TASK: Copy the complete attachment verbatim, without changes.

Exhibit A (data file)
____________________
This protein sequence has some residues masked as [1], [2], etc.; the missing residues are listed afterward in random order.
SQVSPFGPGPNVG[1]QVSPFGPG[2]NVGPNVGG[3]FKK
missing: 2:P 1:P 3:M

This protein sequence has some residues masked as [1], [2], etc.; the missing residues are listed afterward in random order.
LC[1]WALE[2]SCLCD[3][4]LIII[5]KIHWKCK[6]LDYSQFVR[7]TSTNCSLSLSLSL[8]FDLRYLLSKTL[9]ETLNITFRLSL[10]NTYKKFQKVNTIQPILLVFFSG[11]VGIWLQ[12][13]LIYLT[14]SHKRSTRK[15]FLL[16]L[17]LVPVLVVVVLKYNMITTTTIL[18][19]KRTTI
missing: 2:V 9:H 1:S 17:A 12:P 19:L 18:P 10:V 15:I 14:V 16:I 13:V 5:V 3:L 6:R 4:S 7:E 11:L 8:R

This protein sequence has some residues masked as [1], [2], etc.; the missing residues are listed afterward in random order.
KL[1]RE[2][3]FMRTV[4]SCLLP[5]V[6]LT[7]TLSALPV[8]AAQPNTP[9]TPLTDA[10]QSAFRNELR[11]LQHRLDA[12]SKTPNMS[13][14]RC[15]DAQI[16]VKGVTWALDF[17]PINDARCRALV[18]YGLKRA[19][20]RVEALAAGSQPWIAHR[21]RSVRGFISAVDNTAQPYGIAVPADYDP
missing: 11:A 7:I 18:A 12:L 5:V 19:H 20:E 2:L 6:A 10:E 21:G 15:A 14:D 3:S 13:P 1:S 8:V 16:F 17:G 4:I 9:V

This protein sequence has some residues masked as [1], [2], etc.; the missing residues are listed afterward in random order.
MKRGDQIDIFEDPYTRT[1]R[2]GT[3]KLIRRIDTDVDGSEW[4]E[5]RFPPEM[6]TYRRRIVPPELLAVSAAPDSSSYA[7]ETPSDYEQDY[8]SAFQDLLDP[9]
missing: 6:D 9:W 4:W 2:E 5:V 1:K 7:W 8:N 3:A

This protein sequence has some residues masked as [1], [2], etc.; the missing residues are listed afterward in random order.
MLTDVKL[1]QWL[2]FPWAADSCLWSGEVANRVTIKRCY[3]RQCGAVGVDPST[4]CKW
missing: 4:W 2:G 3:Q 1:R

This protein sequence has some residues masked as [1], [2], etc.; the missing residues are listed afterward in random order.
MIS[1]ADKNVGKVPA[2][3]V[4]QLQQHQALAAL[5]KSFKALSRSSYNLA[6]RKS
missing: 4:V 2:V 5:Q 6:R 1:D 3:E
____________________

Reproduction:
This protein sequence has some residues masked as [1], [2], etc.; the missing residues are listed afterward in random order.
SQVSPFGPGPNVG[1]QVSPFGPG[2]NVGPNVGG[3]FKK
missing: 2:P 1:P 3:M

This protein sequence has some residues masked as [1], [2], etc.; the missing residues are listed afterward in random order.
LC[1]WALE[2]SCLCD[3][4]LIII[5]KIHWKCK[6]LDYSQFVR[7]TSTNCSLSLSLSL[8]FDLRYLLSKTL[9]ETLNITFRLSL[10]NTYKKFQKVNTIQPILLVFFSG[11]VGIWLQ[12][13]LIYLT[14]SHKRSTRK[15]FLL[16]L[17]LVPVLVVVVLKYNMITTTTIL[18][19]KRTTI
missing: 2:V 9:H 1:S 17:A 12:P 19:L 18:P 10:V 15:I 14:V 16:I 13:V 5:V 3:L 6:R 4:S 7:E 11:L 8:R

This protein sequence has some residues masked as [1], [2], etc.; the missing residues are listed afterward in random order.
KL[1]RE[2][3]FMRTV[4]SCLLP[5]V[6]LT[7]TLSALPV[8]AAQPNTP[9]TPLTDA[10]QSAFRNELR[11]LQHRLDA[12]SKTPNMS[13][14]RC[15]DAQI[16]VKGVTWALDF[17]PINDARCRALV[18]YGLKRA[19][20]RVEALAAGSQPWIAHR[21]RSVRGFISAVDNTAQPYGIAVPADYDP
missing: 11:A 7:I 18:A 12:L 5:V 19:H 20:E 2:L 6:A 10:E 21:G 15:A 14:D 3:S 13:P 1:S 8:V 16:F 17:G 4:I 9:V

This protein sequence has some residues masked as [1], [2], etc.; the missing residues are listed afterward in random order.
MKRGDQIDIFEDPYTRT[1]R[2]GT[3]KLIRRIDTDVDGSEW[4]E[5]RFPPEM[6]TYRRRIVPPELLAVSAAPDSSSYA[7]ETPSDYEQDY[8]SAFQDLLDP[9]
missing: 6:D 9:W 4:W 2:E 5:V 1:K 7:W 8:N 3:A

This protein sequence has some residues masked as [1], [2], etc.; the missing residues are listed afterward in random order.
MLTDVKL[1]QWL[2]FPWAADSCLWSGEVANRVTIKRCY[3]RQCGAVGVDPST[4]CKW
missing: 4:W 2:G 3:Q 1:R

This protein sequence has some residues masked as [1], [2], etc.; the missing residues are listed afterward in random order.
MIS[1]ADKNVGKVPA[2][3]V[4]QLQQHQALAAL[5]KSFKALSRSSYNLA[6]RKS
missing: 4:V 2:V 5:Q 6:R 1:D 3:E